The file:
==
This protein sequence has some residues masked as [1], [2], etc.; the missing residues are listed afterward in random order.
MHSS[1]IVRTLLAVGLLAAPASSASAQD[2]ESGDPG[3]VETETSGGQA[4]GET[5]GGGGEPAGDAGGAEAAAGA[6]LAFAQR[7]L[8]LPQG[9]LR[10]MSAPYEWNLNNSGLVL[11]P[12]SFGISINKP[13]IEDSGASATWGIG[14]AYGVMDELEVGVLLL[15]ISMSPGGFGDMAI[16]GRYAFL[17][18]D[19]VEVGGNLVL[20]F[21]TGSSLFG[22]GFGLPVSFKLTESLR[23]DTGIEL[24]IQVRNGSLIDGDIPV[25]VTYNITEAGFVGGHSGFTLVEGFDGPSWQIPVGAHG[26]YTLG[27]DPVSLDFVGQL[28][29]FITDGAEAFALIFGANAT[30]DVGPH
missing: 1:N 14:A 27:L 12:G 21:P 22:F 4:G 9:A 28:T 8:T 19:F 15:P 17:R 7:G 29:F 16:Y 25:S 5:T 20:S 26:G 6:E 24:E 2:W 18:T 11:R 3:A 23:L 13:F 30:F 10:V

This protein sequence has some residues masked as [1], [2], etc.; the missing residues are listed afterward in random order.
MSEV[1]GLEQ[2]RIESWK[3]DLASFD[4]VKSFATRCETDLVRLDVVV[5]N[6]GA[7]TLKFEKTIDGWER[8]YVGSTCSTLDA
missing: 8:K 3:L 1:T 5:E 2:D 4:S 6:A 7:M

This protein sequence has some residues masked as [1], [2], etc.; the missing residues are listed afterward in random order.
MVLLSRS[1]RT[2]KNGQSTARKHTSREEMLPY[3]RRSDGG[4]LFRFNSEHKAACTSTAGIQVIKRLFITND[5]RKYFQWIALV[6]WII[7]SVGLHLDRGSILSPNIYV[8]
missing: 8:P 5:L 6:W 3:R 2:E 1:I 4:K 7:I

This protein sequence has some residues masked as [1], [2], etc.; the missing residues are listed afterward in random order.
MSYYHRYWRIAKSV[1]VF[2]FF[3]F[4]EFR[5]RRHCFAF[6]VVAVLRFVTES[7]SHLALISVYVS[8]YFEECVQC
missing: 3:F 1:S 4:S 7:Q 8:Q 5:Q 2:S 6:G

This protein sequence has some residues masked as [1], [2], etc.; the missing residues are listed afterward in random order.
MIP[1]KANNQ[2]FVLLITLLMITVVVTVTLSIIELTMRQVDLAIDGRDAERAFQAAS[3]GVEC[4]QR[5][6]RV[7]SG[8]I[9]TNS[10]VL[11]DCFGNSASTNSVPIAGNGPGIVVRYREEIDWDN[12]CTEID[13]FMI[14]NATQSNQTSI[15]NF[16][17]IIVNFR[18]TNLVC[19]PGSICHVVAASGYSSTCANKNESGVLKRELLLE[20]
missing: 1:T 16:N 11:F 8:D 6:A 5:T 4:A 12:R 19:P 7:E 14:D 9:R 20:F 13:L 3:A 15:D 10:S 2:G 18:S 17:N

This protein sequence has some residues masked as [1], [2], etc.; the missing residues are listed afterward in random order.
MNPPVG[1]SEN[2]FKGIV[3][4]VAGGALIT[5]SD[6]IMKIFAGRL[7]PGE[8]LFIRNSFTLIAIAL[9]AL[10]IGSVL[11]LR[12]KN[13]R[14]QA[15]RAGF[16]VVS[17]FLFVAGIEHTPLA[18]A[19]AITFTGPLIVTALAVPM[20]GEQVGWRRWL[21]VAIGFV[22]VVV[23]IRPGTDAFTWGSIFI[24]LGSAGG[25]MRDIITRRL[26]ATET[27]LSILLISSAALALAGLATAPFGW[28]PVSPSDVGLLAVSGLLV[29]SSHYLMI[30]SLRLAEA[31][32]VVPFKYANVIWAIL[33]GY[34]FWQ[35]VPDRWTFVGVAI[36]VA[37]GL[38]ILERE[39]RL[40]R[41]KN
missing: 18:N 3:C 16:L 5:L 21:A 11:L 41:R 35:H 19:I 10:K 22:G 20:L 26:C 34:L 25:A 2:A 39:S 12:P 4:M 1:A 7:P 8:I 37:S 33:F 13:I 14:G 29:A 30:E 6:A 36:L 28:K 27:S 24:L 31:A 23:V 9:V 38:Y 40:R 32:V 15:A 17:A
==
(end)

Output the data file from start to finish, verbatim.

This protein sequence has some residues masked as [1], [2], etc.; the missing residues are listed afterward in random order.
MHSS[1]IVRTLLAVGLLAAPASSASAQD[2]ESGDPG[3]VETETSGGQA[4]GET[5]GGGGEPAGDAGGAEAAAGA[6]LAFAQR[7]L[8]LPQG[9]LR[10]MSAPYEWNLNNSGLVL[11]P[12]SFGISINKP[13]IEDSGASATWGIG[14]AYGVMDELEVGVLLL[15]ISMSPGGFGDMAI[16]GRYAFL[17][18]D[19]VEVGGNLVL[20]F[21]TGSSLFG[22]GFGLPVSFKLTESLR[23]DTGIEL[24]IQVRNGSLIDGDIPV[25]VTYNITEAGFVGGHSGFTLVEGFDGPSWQIPVGAHG[26]YTLG[27]DPVSLDFVGQL[28][29]FITDGAEAFALIFGANAT[30]DVGPH
missing: 1:N 14:A 27:L 12:G 21:P 22:F 4:G 9:A 28:T 8:T 19:F 15:P 17:R 7:G 29:F 16:Y 25:S 5:T 20:S 26:G 6:E 24:E 2:W 18:T 11:R 3:A 23:L 13:F 30:F 10:V

This protein sequence has some residues masked as [1], [2], etc.; the missing residues are listed afterward in random order.
MSEV[1]GLEQ[2]RIESWK[3]DLASFD[4]VKSFATRCETDLVRLDVVV[5]N[6]GA[7]TLKFEKTIDGWER[8]YVGSTCSTLDA
missing: 8:K 3:L 1:T 5:E 2:D 4:S 6:A 7:M

This protein sequence has some residues masked as [1], [2], etc.; the missing residues are listed afterward in random order.
MVLLSRS[1]RT[2]KNGQSTARKHTSREEMLPY[3]RRSDGG[4]LFRFNSEHKAACTSTAGIQVIKRLFITND[5]RKYFQWIALV[6]WII[7]SVGLHLDRGSILSPNIYV[8]
missing: 8:P 5:L 6:W 3:R 2:E 1:I 4:K 7:I

This protein sequence has some residues masked as [1], [2], etc.; the missing residues are listed afterward in random order.
MSYYHRYWRIAKSV[1]VF[2]FF[3]F[4]EFR[5]RRHCFAF[6]VVAVLRFVTES[7]SHLALISVYVS[8]YFEECVQC
missing: 3:F 1:S 4:S 7:Q 8:Q 5:Q 2:S 6:G

This protein sequence has some residues masked as [1], [2], etc.; the missing residues are listed afterward in random order.
MIP[1]KANNQ[2]FVLLITLLMITVVVTVTLSIIELTMRQVDLAIDGRDAERAFQAAS[3]GVEC[4]QR[5][6]RV[7]SG[8]I[9]TNS[10]VL[11]DCFGNSASTNSVPIAGNGPGIVVRYREEIDWDN[12]CTEID[13]FMI[14]NATQSNQTSI[15]NF[16][17]IIVNFR[18]TNLVC[19]PGSICHVVAASGYSSTCANKNESGVLKRELLLE[20]
missing: 1:T 16:N 11:F 8:D 6:A 5:T 4:A 12:R 19:P 7:E 14:D 9:R 20:F 13:L 3:A 15:D 10:S 2:G 18:S 17:N

This protein sequence has some residues masked as [1], [2], etc.; the missing residues are listed afterward in random order.
MNPPVG[1]SEN[2]FKGIV[3][4]VAGGALIT[5]SD[6]IMKIFAGRL[7]PGE[8]LFIRNSFTLIAIAL[9]AL[10]IGSVL[11]LR[12]KN[13]R[14]QA[15]RAGF[16]VVS[17]FLFVAGIEHTPLA[18]A[19]AITFTGPLIVTALAVPM[20]GEQVGWRRWL[21]VAIGFV[22]VVV[23]IRPGTDAFTWGSIFI[24]LGSAGG[25]MRDIITRRL[26]ATET[27]LSILLISSAALALAGLATAPFGW[28]PVSPSDVGLLAVSGLLV[29]SSHYLMI[30]SLRLAEA[31][32]VVPFKYANVIWAIL[33]GY[34]FWQ[35]VPDRWTFVGVAI[36]VA[37]GL[38]ILERE[39]RL[40]R[41]KN
missing: 18:N 3:C 16:L 5:L 21:A 11:L 41:R 35:H 19:I 10:K 22:G 20:L 26:C 34:L 25:A 2:A 39:S 12:P 4:M 1:A 7:P 8:I 37:S 33:F 13:I 14:G 29:A 30:E 6:A 36:L 28:K 27:S 24:L 31:A 23:V 9:V 38:Y 40:R 32:V 15:A 17:A